It is important to take the opportunities to take part in consultations about our lives and services with Dementia or any other aspect of our lives for that matter.

It’s a bit like my Father told me, “If you don’t vote, you can’t complain”, taking part in consultations gives you a voice.

I suppose you could say that if we don’t speak out, how can anybody listen.

I’m not saying reader, that those that should take notice will listen, but as time goes on, the more people that take part in the Dementia debate, the louder our combined voice will be.

Being a member of your local DEEP UK group is a valuable way of having your voice heard. You may find a local group here.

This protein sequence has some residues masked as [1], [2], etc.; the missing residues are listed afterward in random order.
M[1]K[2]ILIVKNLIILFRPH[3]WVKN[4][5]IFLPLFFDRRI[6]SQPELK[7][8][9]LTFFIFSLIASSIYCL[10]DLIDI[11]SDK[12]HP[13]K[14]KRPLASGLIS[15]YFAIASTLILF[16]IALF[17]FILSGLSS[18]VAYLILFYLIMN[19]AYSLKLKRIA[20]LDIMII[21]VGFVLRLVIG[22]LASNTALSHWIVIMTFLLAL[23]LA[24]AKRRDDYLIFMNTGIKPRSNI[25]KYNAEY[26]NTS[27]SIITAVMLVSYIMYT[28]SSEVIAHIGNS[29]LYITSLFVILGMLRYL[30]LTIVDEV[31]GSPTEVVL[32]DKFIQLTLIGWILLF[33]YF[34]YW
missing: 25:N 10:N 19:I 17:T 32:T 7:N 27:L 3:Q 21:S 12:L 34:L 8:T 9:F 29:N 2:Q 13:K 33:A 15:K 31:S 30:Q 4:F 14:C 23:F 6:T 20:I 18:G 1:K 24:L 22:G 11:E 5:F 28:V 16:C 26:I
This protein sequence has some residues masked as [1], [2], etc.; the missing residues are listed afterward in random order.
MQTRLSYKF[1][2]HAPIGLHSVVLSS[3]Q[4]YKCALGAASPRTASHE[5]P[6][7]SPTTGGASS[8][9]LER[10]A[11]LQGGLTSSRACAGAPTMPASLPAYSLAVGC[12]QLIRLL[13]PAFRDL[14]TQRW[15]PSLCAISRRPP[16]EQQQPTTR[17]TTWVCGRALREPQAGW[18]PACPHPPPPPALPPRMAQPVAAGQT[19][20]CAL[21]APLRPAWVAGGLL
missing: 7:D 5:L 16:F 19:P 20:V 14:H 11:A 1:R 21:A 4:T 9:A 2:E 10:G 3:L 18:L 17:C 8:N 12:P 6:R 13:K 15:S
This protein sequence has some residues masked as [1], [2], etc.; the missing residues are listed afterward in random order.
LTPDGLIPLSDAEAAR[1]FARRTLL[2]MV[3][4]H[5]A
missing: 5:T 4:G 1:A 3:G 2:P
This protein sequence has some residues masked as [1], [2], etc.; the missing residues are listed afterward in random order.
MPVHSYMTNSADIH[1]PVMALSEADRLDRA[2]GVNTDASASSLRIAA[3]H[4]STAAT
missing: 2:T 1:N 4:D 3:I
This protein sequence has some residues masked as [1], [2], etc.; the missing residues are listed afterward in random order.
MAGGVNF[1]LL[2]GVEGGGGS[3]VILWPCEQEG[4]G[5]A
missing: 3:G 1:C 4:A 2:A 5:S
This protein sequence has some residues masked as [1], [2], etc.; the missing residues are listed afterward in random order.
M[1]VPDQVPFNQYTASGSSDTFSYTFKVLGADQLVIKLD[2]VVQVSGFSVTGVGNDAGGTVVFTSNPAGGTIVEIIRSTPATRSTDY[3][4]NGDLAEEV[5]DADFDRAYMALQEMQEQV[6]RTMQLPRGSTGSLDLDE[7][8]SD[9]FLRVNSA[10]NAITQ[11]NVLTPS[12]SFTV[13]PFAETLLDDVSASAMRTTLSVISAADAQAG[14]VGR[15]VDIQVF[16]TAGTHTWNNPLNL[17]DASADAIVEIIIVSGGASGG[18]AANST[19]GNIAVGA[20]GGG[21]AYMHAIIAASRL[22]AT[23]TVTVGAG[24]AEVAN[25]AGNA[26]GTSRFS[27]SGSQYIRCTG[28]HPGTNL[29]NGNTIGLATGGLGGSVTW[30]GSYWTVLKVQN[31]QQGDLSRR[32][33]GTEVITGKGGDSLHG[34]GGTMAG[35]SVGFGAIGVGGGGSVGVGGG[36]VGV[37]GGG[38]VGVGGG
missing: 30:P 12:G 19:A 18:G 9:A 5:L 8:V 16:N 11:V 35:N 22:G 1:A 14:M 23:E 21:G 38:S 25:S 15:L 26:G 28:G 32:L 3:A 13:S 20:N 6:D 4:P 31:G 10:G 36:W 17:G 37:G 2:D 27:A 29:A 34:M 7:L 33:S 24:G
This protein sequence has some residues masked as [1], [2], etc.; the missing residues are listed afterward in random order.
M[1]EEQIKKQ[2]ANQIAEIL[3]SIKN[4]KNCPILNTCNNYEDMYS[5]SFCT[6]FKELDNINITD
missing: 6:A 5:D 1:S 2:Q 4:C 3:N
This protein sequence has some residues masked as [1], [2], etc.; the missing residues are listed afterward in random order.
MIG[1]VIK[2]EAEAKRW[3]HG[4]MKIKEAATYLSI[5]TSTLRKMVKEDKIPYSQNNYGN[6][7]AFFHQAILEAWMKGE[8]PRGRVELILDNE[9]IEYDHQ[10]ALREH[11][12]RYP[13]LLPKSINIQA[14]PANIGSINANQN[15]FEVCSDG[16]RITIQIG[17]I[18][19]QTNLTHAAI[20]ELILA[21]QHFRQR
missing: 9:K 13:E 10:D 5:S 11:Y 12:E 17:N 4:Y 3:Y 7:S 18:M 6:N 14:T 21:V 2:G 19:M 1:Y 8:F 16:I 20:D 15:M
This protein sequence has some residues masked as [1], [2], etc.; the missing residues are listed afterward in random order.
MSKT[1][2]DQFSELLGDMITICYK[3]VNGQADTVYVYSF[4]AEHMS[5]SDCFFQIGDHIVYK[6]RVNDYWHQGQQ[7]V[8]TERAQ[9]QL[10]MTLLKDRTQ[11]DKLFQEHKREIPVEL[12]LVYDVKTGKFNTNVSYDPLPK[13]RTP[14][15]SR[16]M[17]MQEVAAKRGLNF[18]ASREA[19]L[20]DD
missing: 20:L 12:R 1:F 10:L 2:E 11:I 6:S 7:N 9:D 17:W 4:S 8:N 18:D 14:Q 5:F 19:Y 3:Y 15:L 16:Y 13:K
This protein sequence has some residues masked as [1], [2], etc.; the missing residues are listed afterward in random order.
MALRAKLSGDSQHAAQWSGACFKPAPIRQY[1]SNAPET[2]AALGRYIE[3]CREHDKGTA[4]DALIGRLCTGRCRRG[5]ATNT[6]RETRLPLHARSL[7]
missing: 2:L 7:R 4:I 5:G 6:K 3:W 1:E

From little acorns, do oak trees grow

I have taken part in 3 submissions this year.

In April, I took part in a telephone interview with the Alzheimer’s Society for their submission to the UK Prime Ministers Dementia 2020 Challenge.

In June, I made a written submission to the World Health Organisation’s consultation on Dementia Friendly Initiatives (DFI’s)

Last week, DEEP UK’s submission to the consultation for the new Sheffield Dementia Strategy and Pathway was published, which I took part in during April this year.

The new strategy once completed, I hope would be inclusive of our rights under the United Nations Human Rights convention and the Convention on the Rights of People with Disabilities (CRPD).

Ideally, it would include inclusive post-diagnosis support, rehabilitation, funding and services enabling people living with Dementia and their families/carers, to live their lives within the limitations of a persons Dementia, respecting our rights and equalities.

The DEEP UK submission includes Case Study 1, which was based on me and the full report, can be found here.

The more we are heard, the less we are ignored